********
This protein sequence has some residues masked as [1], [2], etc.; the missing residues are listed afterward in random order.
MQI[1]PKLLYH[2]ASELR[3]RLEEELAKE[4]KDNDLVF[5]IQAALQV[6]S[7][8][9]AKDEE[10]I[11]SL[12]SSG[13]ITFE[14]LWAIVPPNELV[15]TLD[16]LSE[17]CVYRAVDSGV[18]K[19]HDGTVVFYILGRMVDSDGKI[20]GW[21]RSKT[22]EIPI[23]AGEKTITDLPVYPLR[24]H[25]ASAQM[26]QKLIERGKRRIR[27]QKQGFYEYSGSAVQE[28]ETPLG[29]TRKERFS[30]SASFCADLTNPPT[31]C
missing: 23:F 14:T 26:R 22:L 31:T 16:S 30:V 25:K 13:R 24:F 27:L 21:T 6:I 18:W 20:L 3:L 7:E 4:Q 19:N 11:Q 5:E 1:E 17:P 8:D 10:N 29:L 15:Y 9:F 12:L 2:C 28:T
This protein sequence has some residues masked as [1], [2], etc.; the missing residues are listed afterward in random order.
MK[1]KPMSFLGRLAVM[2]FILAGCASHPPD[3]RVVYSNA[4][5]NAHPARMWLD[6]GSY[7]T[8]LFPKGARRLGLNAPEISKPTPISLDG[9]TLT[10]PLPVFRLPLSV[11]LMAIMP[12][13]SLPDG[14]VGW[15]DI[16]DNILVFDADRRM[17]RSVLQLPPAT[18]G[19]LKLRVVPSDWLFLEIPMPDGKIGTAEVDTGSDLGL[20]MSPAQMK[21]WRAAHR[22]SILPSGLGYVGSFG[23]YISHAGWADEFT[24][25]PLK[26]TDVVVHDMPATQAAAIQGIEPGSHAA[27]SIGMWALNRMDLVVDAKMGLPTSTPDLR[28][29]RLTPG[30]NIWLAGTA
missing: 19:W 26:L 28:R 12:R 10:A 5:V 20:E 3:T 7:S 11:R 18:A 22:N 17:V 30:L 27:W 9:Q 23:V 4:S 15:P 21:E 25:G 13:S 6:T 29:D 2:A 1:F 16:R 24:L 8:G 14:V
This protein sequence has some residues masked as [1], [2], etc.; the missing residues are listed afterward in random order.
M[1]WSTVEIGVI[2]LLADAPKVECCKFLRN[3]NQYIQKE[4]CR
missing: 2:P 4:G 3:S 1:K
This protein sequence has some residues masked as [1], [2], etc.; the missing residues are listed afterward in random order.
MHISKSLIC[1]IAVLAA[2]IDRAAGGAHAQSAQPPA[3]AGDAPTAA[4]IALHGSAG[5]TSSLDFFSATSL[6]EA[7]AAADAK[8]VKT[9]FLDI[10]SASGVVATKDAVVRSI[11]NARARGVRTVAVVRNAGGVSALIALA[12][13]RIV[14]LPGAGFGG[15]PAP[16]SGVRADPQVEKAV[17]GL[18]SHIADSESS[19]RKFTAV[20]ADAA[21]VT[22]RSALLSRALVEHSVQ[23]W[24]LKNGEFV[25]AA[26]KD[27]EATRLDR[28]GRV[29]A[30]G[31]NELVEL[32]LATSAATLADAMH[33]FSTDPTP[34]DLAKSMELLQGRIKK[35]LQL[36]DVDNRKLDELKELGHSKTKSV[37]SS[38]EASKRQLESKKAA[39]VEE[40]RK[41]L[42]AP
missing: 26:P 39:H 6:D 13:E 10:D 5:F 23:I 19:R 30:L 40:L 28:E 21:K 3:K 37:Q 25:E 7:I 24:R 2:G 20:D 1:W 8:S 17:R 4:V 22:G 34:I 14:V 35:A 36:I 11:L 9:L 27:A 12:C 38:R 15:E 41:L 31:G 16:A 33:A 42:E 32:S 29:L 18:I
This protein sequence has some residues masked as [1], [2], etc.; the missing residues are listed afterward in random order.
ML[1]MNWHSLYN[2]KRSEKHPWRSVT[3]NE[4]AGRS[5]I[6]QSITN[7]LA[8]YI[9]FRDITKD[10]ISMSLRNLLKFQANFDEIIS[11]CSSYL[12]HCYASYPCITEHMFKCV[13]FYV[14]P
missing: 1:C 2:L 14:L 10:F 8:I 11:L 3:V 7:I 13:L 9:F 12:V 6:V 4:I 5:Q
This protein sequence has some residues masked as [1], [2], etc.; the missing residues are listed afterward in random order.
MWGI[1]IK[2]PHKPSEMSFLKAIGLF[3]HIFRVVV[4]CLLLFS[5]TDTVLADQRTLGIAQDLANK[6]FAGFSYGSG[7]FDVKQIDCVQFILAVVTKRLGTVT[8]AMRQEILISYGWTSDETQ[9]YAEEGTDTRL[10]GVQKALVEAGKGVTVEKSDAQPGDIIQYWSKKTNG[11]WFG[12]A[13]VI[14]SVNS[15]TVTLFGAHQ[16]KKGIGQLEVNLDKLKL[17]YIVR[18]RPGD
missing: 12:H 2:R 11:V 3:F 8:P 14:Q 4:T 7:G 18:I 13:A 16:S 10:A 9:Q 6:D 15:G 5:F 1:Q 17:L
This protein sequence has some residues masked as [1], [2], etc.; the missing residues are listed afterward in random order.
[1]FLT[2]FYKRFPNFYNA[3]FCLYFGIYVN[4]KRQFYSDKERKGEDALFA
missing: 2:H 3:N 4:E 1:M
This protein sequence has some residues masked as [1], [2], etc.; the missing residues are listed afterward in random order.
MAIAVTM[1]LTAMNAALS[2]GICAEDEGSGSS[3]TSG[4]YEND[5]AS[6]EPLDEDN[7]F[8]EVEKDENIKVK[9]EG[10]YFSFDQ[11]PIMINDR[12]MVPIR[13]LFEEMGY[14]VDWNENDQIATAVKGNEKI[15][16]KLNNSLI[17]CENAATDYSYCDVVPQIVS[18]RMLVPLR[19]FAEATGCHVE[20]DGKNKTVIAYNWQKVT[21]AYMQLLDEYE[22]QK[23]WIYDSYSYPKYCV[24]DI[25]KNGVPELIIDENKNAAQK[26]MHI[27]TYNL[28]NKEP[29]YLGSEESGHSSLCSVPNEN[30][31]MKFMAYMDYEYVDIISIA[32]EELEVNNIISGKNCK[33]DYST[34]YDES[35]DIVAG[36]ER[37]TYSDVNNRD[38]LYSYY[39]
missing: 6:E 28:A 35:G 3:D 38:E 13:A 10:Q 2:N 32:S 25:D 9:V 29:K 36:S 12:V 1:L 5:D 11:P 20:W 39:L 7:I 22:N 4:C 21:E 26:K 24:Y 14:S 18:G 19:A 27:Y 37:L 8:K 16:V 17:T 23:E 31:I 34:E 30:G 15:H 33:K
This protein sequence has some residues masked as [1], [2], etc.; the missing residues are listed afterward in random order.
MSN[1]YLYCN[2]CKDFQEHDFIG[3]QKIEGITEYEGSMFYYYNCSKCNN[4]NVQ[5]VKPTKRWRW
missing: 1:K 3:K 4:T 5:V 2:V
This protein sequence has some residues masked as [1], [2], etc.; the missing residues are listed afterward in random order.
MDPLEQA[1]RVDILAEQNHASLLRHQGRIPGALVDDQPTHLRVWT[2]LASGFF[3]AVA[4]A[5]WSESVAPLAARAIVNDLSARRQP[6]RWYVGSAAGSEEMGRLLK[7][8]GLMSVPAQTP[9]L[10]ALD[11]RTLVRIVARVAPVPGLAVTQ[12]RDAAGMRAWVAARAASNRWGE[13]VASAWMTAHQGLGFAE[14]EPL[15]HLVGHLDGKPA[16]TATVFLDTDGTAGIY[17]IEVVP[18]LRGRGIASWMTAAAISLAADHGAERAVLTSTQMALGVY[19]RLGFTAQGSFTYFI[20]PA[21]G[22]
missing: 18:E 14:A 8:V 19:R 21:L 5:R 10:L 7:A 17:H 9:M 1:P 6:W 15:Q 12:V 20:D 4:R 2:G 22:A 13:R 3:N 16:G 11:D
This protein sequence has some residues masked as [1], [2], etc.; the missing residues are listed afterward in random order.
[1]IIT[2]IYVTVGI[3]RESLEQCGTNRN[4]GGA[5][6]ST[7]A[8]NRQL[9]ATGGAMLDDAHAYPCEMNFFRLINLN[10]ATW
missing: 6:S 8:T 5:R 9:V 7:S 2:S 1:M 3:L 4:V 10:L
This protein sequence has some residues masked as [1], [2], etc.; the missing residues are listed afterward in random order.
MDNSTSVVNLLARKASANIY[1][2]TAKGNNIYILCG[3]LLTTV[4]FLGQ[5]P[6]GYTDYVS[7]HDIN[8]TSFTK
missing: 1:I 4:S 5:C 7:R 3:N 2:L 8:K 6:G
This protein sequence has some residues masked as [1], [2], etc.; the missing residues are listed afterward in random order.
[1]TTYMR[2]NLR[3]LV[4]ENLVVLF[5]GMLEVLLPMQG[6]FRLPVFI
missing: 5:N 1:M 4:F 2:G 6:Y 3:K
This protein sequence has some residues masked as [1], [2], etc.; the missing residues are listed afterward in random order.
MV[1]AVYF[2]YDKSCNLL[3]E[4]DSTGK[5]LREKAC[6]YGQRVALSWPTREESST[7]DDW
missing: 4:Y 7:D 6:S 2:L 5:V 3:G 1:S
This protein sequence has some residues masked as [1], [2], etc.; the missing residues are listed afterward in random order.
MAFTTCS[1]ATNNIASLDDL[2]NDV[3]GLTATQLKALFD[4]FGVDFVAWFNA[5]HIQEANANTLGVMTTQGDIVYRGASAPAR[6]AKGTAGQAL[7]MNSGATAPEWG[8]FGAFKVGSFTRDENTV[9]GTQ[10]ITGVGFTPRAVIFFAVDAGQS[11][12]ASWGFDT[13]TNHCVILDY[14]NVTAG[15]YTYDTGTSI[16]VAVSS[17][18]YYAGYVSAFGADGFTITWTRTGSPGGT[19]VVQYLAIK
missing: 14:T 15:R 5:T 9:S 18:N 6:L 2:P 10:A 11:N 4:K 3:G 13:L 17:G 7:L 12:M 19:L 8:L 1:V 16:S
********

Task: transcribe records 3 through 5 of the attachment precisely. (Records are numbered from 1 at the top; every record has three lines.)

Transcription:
This protein sequence has some residues masked as [1], [2], etc.; the missing residues are listed afterward in random order.
M[1]WSTVEIGVI[2]LLADAPKVECCKFLRN[3]NQYIQKE[4]CR
missing: 2:P 4:G 3:S 1:K
This protein sequence has some residues masked as [1], [2], etc.; the missing residues are listed afterward in random order.
MHISKSLIC[1]IAVLAA[2]IDRAAGGAHAQSAQPPA[3]AGDAPTAA[4]IALHGSAG[5]TSSLDFFSATSL[6]EA[7]AAADAK[8]VKT[9]FLDI[10]SASGVVATKDAVVRSI[11]NARARGVRTVAVVRNAGGVSALIALA[12][13]RIV[14]LPGAGFGG[15]PAP[16]SGVRADPQVEKAV[17]GL[18]SHIADSESS[19]RKFTAV[20]ADAA[21]VT[22]RSALLSRALVEHSVQ[23]W[24]LKNGEFV[25]AA[26]KD[27]EATRLDR[28]GRV[29]A[30]G[31]NELVEL[32]LATSAATLADAMH[33]FSTDPTP[34]DLAKSMELLQGRIKK[35]LQL[36]DVDNRKLDELKELGHSKTKSV[37]SS[38]EASKRQLESKKAA[39]VEE[40]RK[41]L[42]AP
missing: 26:P 39:H 6:D 13:E 10:D 5:F 23:I 19:R 30:L 40:L 28:E 21:K 3:K 37:Q 25:E 7:I 24:R 2:G 20:D 1:W 8:S 17:R 4:V 22:G 34:I 14:V 35:A 36:I 11:L 9:L 27:A 12:C 38:R 15:E 41:L 31:G 16:A 33:A 42:E 32:S 29:L 18:I
This protein sequence has some residues masked as [1], [2], etc.; the missing residues are listed afterward in random order.
ML[1]MNWHSLYN[2]KRSEKHPWRSVT[3]NE[4]AGRS[5]I[6]QSITN[7]LA[8]YI[9]FRDITKD[10]ISMSLRNLLKFQANFDEIIS[11]CSSYL[12]HCYASYPCITEHMFKCV[13]FYV[14]P
missing: 1:C 2:L 14:L 10:F 8:I 11:L 3:V 7:I 13:L 9:F 12:V 6:V 4:I 5:Q